“Given the emphasis on the draft and salary cap complexity, conventional wisdom says you can’t buy a winner in the NFL. The Bears just did.”

Yes, but for how long?  Angelo has been justifiably castigated because not a single one of these three players at the three most important positions came to the Bears through the draft.  In fact, the Bears have generally been a failure in the draft overall and as a result they have a very old, very veteran starting lineup.

Much though we all laud the McCaskeys for their willingness to spend money to bring a winner to Chicago in the short term, they don’t have the deep pockets that Snyder does.  For the health of the franchise, Angelo needs to find success in the only proven path to long-term competitiveness.  The Bears have to start drafting players at the positions that count the most.

Ryan Fetish Flap Just Part of the Entertainment

When I came across the Deadspin Rex Ryan news story via Kissing Suzy Kolber a couple days ago, I pretty much ignored it.  I should have known better.  Given the way people react to such things I guess its no surprise in retrospect that Ryan is being dogged with questions about it.  Ryan has been accused of making foot fetish films with his wife, Michelle, for a web site (I’ll leave you guys to follow the link to Deadspin).  He hasn’t denied it.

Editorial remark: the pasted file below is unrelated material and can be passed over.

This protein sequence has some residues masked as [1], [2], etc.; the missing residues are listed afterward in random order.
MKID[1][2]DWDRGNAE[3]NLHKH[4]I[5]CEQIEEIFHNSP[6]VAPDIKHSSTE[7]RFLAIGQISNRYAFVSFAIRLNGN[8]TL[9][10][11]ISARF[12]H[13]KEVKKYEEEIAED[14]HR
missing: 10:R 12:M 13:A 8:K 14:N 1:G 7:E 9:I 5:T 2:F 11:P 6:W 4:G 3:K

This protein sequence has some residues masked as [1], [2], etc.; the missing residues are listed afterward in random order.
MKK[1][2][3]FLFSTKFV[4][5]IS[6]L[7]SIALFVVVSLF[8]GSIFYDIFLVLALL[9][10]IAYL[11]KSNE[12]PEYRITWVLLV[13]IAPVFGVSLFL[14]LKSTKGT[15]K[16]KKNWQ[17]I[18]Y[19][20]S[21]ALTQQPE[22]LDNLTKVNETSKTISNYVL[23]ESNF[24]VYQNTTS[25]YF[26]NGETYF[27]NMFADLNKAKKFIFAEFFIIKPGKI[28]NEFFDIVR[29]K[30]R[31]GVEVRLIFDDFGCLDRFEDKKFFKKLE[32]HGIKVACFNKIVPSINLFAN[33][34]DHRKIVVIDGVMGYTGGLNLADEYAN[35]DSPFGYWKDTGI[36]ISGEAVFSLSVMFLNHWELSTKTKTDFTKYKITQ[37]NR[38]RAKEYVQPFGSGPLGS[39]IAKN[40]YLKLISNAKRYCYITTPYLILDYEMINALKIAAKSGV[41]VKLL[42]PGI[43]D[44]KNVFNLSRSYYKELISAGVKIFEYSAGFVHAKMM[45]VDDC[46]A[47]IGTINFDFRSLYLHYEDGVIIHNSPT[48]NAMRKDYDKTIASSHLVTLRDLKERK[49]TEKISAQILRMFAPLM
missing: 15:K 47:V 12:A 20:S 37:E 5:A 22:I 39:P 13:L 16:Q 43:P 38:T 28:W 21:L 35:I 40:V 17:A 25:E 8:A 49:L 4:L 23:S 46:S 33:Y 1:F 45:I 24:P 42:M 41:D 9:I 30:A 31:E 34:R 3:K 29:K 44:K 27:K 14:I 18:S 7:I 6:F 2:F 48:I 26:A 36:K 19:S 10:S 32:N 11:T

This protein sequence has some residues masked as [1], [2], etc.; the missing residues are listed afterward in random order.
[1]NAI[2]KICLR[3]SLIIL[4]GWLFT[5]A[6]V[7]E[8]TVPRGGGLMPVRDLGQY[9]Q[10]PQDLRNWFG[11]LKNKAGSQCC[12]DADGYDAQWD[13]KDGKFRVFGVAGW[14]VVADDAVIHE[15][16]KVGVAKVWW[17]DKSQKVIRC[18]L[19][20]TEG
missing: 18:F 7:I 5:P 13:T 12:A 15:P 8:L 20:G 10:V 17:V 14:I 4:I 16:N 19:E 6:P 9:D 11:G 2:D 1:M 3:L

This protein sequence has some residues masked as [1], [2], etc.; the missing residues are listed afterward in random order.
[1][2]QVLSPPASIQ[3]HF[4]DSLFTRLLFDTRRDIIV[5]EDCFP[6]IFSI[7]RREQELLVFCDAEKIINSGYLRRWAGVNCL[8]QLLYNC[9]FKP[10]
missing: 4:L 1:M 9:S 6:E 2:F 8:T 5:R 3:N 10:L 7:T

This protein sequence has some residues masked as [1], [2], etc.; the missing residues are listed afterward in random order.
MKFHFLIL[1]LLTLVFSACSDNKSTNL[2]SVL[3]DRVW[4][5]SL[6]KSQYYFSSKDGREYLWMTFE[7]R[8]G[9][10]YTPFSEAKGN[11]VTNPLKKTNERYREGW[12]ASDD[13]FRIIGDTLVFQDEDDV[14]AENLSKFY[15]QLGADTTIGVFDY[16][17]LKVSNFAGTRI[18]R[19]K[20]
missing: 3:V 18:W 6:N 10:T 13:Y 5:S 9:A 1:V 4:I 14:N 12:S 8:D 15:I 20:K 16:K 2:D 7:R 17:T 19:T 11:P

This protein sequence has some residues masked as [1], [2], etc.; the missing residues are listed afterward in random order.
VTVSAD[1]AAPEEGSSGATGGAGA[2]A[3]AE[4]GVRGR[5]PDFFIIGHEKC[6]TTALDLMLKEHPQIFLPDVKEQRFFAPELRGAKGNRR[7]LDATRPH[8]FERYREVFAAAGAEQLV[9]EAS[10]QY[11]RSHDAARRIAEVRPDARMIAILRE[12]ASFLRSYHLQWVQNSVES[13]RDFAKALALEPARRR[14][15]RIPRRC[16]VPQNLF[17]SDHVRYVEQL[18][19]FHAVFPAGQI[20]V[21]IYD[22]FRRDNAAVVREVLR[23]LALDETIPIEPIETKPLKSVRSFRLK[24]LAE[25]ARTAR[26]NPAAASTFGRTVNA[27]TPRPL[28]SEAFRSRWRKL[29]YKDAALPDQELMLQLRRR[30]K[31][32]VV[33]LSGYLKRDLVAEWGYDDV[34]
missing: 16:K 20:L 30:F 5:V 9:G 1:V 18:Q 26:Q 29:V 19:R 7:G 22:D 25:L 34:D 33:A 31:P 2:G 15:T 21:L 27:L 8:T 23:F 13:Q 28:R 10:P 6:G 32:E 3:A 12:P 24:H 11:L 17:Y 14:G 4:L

Other than thinking the whole thing is pretty funny, I really didn’t give this much of a second thought.  Like everything else about Ryan, I find it to be very entertaining.  But not offensive.  By modern standards, this barely rates as a sex scandal in my book.  Heck, it barely rates as a scandal at all.

One thing is certain in my mind and its in complete agreement with what former Bear defensive tackle Dan Hampton told Sean Jensen at the Chicago Sun-Times regrading Rex and his brother Rob Ryan, defensive coordinator for the Cleveland Browns:

“(Hampton) thinks the Ryan twins are good for the league.

‘‘’They coach the right way,’ Hampton said. ‘The NFL is the No Fun League. But not these guys. They still like to have fun.’’’